UK regulator pushes line that crypto investors must be 'prepared to lose all their money'

Quick Take

  • The CEO of the UK’s financial watchdog warned citizens they must be prepared to lose all of their funds if they invest in cryptocurrencies.
  • The Financial Conduct Authority is set on rolling out additional crypto asset regulations alongside its current anti-money laundering registration system.

People must be “prepared to lose all their money” if they invest in crypto, Nikhil Rathi, CEO of the UK’s financial watchdog, said in its yearly review meeting.

The Financial Conduct Authority (FCA) used the online public meeting on Wednesday to repeat the message it has pushed for several years, while also recapping the regulatory measures it has taken to protect investors. 

Responding to questions from journalists and members of the public, the FCA admitted that, current crypto policies are limited beyond gating anti-money laundering restrictions.

These restrictions have still been severe enough that many crypto companies have failed to make the cut — and several firms have decided to shut down their UK operations as a result. While an FCA representative mentioned they support 39 firms based on decentralized ledger technology, there are 246 crypto asset companies currently operating in the UK that are not registered.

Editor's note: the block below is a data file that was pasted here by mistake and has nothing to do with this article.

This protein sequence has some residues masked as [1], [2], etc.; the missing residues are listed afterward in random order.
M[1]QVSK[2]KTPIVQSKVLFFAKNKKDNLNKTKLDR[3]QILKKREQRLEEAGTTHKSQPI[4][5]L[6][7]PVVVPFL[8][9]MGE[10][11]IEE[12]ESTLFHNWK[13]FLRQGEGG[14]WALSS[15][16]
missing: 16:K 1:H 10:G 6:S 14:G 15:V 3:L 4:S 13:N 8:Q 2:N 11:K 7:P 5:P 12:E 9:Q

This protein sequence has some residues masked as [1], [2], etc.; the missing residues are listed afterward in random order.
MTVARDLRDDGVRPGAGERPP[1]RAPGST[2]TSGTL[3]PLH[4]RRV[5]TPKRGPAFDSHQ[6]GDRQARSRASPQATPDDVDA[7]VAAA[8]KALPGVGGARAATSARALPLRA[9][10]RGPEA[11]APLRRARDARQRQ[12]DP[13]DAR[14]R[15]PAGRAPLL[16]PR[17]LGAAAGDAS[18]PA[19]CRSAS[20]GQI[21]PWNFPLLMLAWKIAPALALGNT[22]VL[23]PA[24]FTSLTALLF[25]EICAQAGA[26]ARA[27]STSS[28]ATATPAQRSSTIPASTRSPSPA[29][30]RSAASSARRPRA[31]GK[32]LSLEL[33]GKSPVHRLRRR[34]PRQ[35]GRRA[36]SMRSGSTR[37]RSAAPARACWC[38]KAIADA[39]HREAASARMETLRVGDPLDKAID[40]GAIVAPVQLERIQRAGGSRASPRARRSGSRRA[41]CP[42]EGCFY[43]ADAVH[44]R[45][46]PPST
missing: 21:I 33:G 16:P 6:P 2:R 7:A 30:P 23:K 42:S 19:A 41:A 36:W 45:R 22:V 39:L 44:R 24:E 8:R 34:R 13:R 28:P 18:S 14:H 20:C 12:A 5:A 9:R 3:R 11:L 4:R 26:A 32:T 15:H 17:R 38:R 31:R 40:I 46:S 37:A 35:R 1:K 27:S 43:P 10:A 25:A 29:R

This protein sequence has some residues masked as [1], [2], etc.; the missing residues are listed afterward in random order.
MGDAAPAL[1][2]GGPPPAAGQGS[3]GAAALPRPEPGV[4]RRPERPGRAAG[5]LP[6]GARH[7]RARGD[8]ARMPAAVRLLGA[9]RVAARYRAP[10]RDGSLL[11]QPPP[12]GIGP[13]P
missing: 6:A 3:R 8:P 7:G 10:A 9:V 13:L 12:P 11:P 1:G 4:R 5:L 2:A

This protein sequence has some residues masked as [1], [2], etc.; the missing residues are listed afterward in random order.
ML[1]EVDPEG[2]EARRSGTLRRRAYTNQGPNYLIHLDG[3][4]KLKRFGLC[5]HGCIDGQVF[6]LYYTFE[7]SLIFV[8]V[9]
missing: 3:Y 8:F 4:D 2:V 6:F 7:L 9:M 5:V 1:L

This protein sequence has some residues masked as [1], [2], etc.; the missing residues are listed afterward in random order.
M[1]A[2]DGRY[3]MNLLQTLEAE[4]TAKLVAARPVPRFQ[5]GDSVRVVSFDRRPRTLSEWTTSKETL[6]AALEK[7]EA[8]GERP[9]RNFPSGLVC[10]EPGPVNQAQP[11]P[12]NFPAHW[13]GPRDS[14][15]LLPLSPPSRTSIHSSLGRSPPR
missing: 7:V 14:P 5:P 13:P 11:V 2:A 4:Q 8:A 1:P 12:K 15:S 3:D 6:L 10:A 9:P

The panel of financial executives also expanded on what’s on their agenda regarding crypto regulation in the UK. 

Sarah Pritchard, the executive director for markets at the FCA, outlined three entry points for regulating crypto. Firstly, as a high risk investment, she reiterated that people do not understand the gravity of the risk of losing all their money to crypto. 

The financial supervisor is reminding consumers of this risk through a “scam-smart” campaign to warn consumers. Measures to tackle scam in advertisements are also included in the latest Online Safety Bill.

The system for tackling fraud in the UK is complex and under-resourced, costing the nation £130 billion ($144 billion) a year, according to Richard Lloyd, the interim chair of the FCA as of February this year.

Secondly, for tackling crypto as a means of payment, Pritchard pointed to the FCA’s collaboration between the Treasury and Bank of England to bring out legislation to allow stablecoins to be used as payments. 

Finally, the FCA also recognized the “potential” and “benefits” of blockchain technology in market innovation. Two programs in particular aim to reflect this — namely Innovation Pathways, which guides financial firms launch innovative products, and the Regulatory Sandbox, which lets first test innovative proposals with consumers.

Correction: The number of firms on the FCA's crypto-asset register was updated after publication. 

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